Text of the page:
Our top 10 routine health essential considerations
1. Vital signs
It is important that you are aware of what is normal for your horse in terms of their temperature, pulse and respiration so that you can spot signs of ill health early. For a healthy, adult horse, normal values are usually in the following ranges:
- Temperature: 37.5–38.5°C
- Pulse: 36–42 beats per minute
- Respiration: 8–12 breaths per minute
It is important to learn what your horse’s individual, normal temperature, pulse and respiration rates are. This can be done by recording each one every day for week, whilst the horse is stood calmly at rest, and then taking an average.
To learn how to take your horse’s temperature check out our helpful video guide below.
2. Monitoring behaviour
Get to know your horse’s typical behaviours. Monitor them for any behaviour changes that could indicate that something is wrong with your horse’s health or environment. For more information see our Behaviour advice page.
3. Daily health check
Horses should be visited at least once a day, and ideally more frequently. It is important to check your horse is sound, check both eyes and check their body and limbs for for injuries, lumps, swellings, and/or heat. This can be done whilst grooming and picking out their feet. It is important to check that horses are eating and drinking normally, as well as urinating and defecating normally. If you suspect there is anything wrong, early intervention is key, and we recommend you call your vet. In the case of an emergency, always call your vet.
Vaccinations for equine influenza (flu) and tetanus should be part of your horse’s annual health plan. Flu vaccines may be required every 6 months if your horse is competing, so it is important to check your governing bodies’ rules. Ensuring horses are vaccinated helps keep them safe and prevents the spread of disease.
Worms are increasingly developing resistance to the drugs used in de-wormers. Resistance is driven by use of de-wormers, so it is important that we use these drugs wisely and appropriately. Always base your decision whether to worm your horse or not on faecal egg counts, and saliva and blood tests. Enlist the help of your vet or SQP/RAMA (Suitably Qualified Person/Registered Animal Medicines Advisor) to help formulate a bespoke worm control plan. Regular poo picking and having a pasture management plan is an effective way of preventing your horse from getting infected with parasites. For more information see our Worms: How to control them in horses advice page.
6. Monitoring weight and condition
Horses that are over or under weight are more likely to suffer from additional health conditions. You can assess your horse’s condition through regular fat scoring and you can monitor their weight using either a weigh tape or a weigh bridge. For more information see our Weight: is your horse the right weight? guidance.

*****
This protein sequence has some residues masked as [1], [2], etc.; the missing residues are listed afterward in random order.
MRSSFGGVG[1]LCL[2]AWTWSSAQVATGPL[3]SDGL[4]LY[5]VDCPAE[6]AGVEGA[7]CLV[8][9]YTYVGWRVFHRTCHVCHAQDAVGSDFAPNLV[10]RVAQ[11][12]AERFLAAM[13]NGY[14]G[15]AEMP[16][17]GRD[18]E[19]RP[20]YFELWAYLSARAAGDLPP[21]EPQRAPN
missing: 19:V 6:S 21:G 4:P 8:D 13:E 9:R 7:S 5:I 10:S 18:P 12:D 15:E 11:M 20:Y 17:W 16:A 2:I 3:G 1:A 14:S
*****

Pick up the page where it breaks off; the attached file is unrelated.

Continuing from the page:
7. Hoof care
Horses should have their hooves trimmed and/or be shod by a qualified and registered farrier, on average, every 6 –8 weeks. Some horses may need to be seen more regularly. Each horse’s individual needs should be taken into account when trimming and/or shoeing, especially if they require remedial shoeing or trimming for a specific issue such as navicular disease/heel pain or laminitis.
8. Dental care
Horses should be seen by a qualified equine dental technician or a vet for dental treatment at least once a year. Many horses develop sharp points on their teeth due to uneven wear, and these can lead to cuts and ulcers on the tongue and/or the inside of the horse’s cheeks which cause pain and can prevent them from eating properly. Additionally, gaps between teeth can cause packing of food and lead to infection. Some horses may need to be seen by an equine dental technician or vet more often than once a year. For more information see our Teeth advice page.
9. Tack fitting
Horses in ridden work should be seen by a qualified tack fitter every 6 months, or more often if the horse is growing or changing shape. It is important that your horse’s bridle, bit and saddle are fitted correctly and well maintained to ensure that they do not cause your horse any pain or discomfort. For more information see our bride fit and saddle fit advice.
The horse’s environment should be safe and suitable for their needs. Horses displaying behavioural signs of poor mental well-being, such as aggression or stereotypic behaviours like crib biting or weaving, should be taken as seriously as those showing physical symptoms of ill health. For example, you should make changes to a horse’s environment if they have laminitis or equine metabolic syndrome (EMS), but also if they weave in their stable. Whether your horse is stabled or lives out, their environment should provide enrichment through foraging opportunities and the ability to have physical contact with other horses. For more information see our 3Fs – Friends, forage and freedom and The 5 Domains of animal welfare advice pages.